How well does this carry over to the next year?


We have a couple new teams making playoff appearances with the Anaheim Ducks and Tampa Bay Lightning, both of which receiving major contributions from their first round picks. The Ducks are a little more extreme than Tampa Bay since they had five first round picks on their roster whereas the Lightning only had three. Those three were Hedman, Stamkos & Lecavalier, so they definitely went a long way but Tampa Bay also had five picks from outside of the first round. The New York Rangers also made their playoff debut in this study and had a good mix of players they drafted in the first and second round.

Some changes with the incumbent playoff teams include the Coyotes having five first round picks on their roster and the Bruins having three after having only one the previous year. The funny part is that most of the Bruins best draft picks came outside of the first round with players like Lucic, Krejci and Bergeron. Being able to get players like this without the benefit of a high draft pick really shows why the Bruins have been one of the best franchises over the last few years.

Another interesting note here is that the Chicago Blackhawks got a lot of contributions from players they took drafted of the first round with seven total players selected. It still doesn't compare to the Sharks success at drafting in the late rounds, though.


The big change here is the New Jersey Devils having six first rounders on their roster after having four in their previous playoff appearance. They were one of the teams who were getting contributions from guys they took in the later rounds, but there they had only three of them in this season, one of them being Patrik Elias. Chicago also saw some changes this year, getting less contributions from players drafted after the first round while the Rangers went in the opposite direction and got quite a bit out of their second round picks.

St. Louis and Florida also made their debuts here and almost every homegrown player on their roster was taken in the first round. The Blues had a few players after that, the biggest one being David Backes in the second round, but a good piece of their rebuild was based around first round picks. Although, it's worth noting that a lot of them were acquired in the mid-to-late first round rather than the top ten, so they didn't "tank" to get these picks.

Meanwhile, the Sharks and Wings continue to make the playoffs with a large portion of their homegrown talent coming in the later rounds. Ottawa and Nashville also got some contributions from these players while also having a lot of first rounders on their rosters.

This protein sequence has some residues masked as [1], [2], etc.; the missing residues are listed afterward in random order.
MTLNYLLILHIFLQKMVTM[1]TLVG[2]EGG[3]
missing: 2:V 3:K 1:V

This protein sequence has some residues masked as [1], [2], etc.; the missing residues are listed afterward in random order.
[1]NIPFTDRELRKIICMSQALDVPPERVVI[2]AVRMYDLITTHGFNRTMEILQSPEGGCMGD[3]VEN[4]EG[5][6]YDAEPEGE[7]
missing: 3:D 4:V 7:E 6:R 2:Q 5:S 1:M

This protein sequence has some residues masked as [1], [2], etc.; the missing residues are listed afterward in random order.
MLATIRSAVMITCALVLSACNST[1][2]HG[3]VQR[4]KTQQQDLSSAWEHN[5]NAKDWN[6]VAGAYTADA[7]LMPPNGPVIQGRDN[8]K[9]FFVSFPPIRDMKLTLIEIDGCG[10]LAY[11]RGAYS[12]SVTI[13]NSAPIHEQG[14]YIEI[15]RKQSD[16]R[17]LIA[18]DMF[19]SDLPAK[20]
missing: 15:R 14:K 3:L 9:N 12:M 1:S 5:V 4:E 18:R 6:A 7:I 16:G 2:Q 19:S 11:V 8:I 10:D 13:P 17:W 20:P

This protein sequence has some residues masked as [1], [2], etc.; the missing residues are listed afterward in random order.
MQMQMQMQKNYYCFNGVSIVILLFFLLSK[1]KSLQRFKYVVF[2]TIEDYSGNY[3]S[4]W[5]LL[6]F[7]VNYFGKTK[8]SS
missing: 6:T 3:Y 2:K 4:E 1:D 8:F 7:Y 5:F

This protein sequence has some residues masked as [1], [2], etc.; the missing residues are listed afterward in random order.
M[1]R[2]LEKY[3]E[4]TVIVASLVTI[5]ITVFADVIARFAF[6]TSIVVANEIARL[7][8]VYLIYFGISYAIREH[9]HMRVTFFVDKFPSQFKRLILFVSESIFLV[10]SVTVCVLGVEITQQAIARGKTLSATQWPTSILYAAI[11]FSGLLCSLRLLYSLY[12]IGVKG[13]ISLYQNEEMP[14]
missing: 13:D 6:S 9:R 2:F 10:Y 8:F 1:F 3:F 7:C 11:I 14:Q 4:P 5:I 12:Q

The Leafs are probably the most interesting team here because only two draft picks on their roster were taken in the first two rounds (Kadri & Kulemin) and the rest of their homegrown talent was found in the later rounds. The majority of their roster was acquired through trades and free agency, though. A team that benefited more from good drafting was the Islanders and only three of their draft picks on the roster came in the first round (Tavares, Bailey & Okposo). The majority of their home-grown talent came from good finds in the mid/late rounds such as Andrew MacDonald, Casey Cizikas and Frans Nielsen. Getting Travis Hamonic in the second round was a nice find, too.

The Montreal Canadiens also found their way back to the playoffs and got help from quite a few early draft picks. Although, most of them were already on their roster during their last playoff run with the exception of Alex Galchenyuk. They did see more contributions from guys they drafted in the later rounds like Brendan Gallagher, though. Other changes here are the Wings receiving less contributions from later round picks, likely from Lidstrom retiring, and the Bruins having only two players they drafted in the first round on their roster.

Overall, it seems that the importance of drafting well in each round depends on the team. San Jose, Nashville, Detroit and a few others have been able to build successful franchises based on strong drafting in the later rounds while Washington, Pittsburgh and St. Louis have acquired most of their most productive draft picks in the early rounds. Other franchises like Chicago, Boston and Los Angeles have drafted well all-around and it's played a role in their recent success.

Where do the Hurricanes stand in this? Well, they've got three first rounders playing key roles now in Eric Staal, Cam Ward & Jeff Skinner, a second rounder who might be their future franchise defenseman and a lot of other players who were acquired through trades or free agency (Semin, Jordan Staal, Gleason, Tlusty), so there isn't a lot of home grown talent in other words. They have a lot of guys who they developed within their organization, but not a lot of draft picks. I expect this to change over the next calendar year since Ryan Murphy should be with the team next year along with whoever they take in the first round in the upcoming draft. Either way, getting more out of their own draft picks could help the Hurricanes reach the playoffs again and hopefully this is something that will improve very soon. It'll be especially important next season with the team not having much cap space or room to improve through free agency.